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Hoffmann, R. A wiki for the life sciences where authorship matters. Nature Genetics (2008)

Mutations of the human tyrosinase gene associated with tyrosinase related oculocutaneous albinism (OCA1). Mutations in brief no. 204. Online.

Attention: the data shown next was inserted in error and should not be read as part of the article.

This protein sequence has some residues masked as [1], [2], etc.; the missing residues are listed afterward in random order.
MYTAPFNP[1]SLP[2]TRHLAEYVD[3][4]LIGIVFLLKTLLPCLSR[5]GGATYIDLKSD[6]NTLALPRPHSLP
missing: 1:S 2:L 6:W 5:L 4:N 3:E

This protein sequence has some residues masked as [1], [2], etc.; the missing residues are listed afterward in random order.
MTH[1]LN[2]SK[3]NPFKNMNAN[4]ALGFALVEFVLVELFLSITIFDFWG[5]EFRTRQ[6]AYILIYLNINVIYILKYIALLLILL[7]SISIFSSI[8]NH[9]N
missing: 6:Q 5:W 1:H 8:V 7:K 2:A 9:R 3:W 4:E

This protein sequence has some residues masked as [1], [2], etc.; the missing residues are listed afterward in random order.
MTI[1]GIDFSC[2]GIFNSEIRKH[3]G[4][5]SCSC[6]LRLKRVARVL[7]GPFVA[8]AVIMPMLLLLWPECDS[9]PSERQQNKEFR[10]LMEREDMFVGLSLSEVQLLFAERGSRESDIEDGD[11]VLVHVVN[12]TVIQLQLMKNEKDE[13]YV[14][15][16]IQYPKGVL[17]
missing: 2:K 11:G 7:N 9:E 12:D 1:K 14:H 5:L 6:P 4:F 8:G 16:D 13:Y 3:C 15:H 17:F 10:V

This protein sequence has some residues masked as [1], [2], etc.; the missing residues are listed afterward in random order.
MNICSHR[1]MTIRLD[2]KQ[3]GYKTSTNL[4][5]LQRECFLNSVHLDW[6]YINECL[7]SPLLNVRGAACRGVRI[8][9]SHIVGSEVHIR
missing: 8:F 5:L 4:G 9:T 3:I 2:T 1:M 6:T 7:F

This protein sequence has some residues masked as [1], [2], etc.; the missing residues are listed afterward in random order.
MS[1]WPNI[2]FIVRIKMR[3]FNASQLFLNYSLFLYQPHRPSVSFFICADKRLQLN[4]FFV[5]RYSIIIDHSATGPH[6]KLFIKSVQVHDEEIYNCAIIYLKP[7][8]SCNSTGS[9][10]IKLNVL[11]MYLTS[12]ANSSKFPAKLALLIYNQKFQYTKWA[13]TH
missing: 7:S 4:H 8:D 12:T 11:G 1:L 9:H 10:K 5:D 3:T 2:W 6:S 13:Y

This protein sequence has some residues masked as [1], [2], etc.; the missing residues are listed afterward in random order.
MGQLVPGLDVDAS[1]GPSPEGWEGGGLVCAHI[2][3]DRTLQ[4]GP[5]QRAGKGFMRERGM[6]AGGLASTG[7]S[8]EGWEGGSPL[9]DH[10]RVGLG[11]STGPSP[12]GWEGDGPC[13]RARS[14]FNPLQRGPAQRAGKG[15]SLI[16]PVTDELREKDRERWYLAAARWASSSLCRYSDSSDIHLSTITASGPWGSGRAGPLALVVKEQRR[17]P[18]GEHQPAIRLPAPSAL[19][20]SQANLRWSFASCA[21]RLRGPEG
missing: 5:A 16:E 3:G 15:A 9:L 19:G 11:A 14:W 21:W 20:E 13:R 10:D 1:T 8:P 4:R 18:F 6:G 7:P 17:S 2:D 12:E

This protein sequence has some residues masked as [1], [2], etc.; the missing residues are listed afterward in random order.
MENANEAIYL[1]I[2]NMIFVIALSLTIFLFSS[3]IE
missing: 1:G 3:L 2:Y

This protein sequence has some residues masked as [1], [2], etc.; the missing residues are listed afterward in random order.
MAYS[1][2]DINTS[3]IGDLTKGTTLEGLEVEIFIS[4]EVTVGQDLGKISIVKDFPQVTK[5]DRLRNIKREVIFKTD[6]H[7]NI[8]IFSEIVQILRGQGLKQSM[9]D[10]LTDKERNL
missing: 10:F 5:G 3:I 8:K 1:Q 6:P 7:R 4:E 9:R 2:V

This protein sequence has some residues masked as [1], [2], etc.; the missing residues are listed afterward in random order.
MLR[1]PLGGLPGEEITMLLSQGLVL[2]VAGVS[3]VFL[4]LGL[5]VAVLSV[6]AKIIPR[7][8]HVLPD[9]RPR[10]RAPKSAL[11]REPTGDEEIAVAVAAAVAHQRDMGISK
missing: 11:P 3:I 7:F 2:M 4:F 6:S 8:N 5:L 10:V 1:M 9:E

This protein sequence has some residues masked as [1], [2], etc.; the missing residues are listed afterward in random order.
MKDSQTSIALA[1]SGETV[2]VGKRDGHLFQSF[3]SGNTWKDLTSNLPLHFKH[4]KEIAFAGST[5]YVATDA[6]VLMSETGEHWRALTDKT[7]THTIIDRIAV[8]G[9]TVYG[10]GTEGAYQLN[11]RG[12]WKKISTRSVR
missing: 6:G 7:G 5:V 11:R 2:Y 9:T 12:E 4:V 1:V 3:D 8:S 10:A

Mutations in the human tyrosinase gene produce tyrosinase-related oculocutaneous albinism (OCA1, MIM #203100). Tyrosinase is a copper containing enzyme and is responsible for catalyzing the rate limiting step in melanin biosynthesis, the hydroxylation of tyrosine to dopaquinone. We report 13 new mutations in the tyrosinase gene associated with OCA1A (without pigment) and OCA1B (with pigment) including 9 missense mutations (H19Q, R521, R77C, G97R, C289R, L312V, P313R, F340L and H404P), two nonsense mutations (W80X and R116X) and two frameshift mutations (53delG and 223 delG). Our previous work has defined clusters of missense mutations that appear to represent functional domains of the enzyme, and three of the missense mutations fall into these clusters including two (F340L and H404P) that flank the copper B bindng site and the missense mutation R52I that is located in the amino terminal end cluster of the protein. The G97R missense mutation is the first identified within the epidermal growth factor (EGF)-like sequence and the H19Q missense mutation alters the cleavage site of the signal peptide sequence. Mutational analysis can provide a definitive diagnosis of the type of OCA as well as help structure/function analysis.[1]


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